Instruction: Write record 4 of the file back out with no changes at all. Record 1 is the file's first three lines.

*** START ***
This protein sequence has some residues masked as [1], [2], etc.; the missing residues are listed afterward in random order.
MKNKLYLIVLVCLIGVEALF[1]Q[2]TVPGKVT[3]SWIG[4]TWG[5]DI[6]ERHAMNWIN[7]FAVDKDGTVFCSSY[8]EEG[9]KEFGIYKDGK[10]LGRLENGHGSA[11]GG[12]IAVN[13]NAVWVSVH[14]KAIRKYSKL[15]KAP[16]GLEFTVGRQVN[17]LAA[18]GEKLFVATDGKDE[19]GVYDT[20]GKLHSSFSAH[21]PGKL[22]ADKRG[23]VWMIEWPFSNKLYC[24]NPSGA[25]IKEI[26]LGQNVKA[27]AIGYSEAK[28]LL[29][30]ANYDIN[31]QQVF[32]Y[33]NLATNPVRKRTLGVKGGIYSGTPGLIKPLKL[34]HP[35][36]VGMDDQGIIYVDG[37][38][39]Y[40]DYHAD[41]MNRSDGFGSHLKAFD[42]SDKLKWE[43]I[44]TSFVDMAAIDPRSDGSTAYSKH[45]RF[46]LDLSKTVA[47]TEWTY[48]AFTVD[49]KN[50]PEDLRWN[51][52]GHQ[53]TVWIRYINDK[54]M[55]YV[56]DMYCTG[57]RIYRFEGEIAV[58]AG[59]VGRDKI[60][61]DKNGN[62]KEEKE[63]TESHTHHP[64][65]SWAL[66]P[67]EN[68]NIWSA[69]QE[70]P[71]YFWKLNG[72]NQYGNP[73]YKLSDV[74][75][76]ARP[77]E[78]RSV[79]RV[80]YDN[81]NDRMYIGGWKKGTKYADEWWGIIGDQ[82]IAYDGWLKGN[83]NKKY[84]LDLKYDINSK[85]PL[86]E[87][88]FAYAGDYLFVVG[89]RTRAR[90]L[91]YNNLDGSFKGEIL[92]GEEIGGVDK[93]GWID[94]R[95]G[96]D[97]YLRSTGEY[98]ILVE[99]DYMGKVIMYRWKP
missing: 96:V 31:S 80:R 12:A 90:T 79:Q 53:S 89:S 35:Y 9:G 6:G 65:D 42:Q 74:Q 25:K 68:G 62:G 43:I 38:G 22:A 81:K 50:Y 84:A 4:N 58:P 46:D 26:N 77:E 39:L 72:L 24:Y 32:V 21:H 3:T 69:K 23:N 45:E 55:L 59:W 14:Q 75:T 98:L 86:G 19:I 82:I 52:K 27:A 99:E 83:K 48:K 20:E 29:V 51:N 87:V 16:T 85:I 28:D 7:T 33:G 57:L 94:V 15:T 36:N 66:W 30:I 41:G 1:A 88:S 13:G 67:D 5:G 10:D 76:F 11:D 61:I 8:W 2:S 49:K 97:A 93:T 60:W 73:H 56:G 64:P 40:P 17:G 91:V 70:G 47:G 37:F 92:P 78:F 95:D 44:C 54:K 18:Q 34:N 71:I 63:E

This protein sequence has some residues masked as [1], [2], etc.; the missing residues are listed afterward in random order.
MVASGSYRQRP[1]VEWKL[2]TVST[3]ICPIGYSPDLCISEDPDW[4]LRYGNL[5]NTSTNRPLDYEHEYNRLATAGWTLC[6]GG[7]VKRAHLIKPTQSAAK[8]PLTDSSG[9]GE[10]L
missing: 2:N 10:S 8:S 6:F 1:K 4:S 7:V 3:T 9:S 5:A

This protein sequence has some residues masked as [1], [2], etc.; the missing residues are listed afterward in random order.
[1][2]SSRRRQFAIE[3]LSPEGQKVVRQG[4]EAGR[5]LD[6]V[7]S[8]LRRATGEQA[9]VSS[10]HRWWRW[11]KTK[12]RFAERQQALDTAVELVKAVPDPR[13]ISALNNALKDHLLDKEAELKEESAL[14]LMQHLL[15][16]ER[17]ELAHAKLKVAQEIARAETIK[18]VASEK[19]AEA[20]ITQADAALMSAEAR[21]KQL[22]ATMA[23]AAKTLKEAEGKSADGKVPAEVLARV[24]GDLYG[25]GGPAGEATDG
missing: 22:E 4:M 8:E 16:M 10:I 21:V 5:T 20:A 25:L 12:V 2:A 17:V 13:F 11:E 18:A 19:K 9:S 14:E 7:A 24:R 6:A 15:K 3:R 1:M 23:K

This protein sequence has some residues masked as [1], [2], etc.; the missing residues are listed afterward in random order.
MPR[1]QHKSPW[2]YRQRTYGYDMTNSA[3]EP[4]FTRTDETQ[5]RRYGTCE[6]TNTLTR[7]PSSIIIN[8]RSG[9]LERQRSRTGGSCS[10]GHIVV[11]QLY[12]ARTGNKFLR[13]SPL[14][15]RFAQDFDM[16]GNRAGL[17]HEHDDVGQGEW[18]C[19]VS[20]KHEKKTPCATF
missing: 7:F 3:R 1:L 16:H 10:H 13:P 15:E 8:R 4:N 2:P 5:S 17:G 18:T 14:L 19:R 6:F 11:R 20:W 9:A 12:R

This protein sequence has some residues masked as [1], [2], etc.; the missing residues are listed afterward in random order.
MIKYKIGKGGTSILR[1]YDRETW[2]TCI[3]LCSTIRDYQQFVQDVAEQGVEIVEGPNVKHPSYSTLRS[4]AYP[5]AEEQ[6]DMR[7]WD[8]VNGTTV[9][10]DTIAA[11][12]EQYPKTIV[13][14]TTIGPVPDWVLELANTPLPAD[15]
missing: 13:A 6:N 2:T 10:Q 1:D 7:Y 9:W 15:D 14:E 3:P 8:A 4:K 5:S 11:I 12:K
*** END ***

This protein sequence has some residues masked as [1], [2], etc.; the missing residues are listed afterward in random order.
MPR[1]QHKSPW[2]YRQRTYGYDMTNSA[3]EP[4]FTRTDETQ[5]RRYGTCE[6]TNTLTR[7]PSSIIIN[8]RSG[9]LERQRSRTGGSCS[10]GHIVV[11]QLY[12]ARTGNKFLR[13]SPL[14][15]RFAQDFDM[16]GNRAGL[17]HEHDDVGQGEW[18]C[19]VS[20]KHEKKTPCATF
missing: 7:F 3:R 1:L 16:H 10:H 13:P 15:E 8:R 4:N 2:P 5:S 17:G 18:T 14:L 19:R 6:F 11:R 20:W 9:A 12:R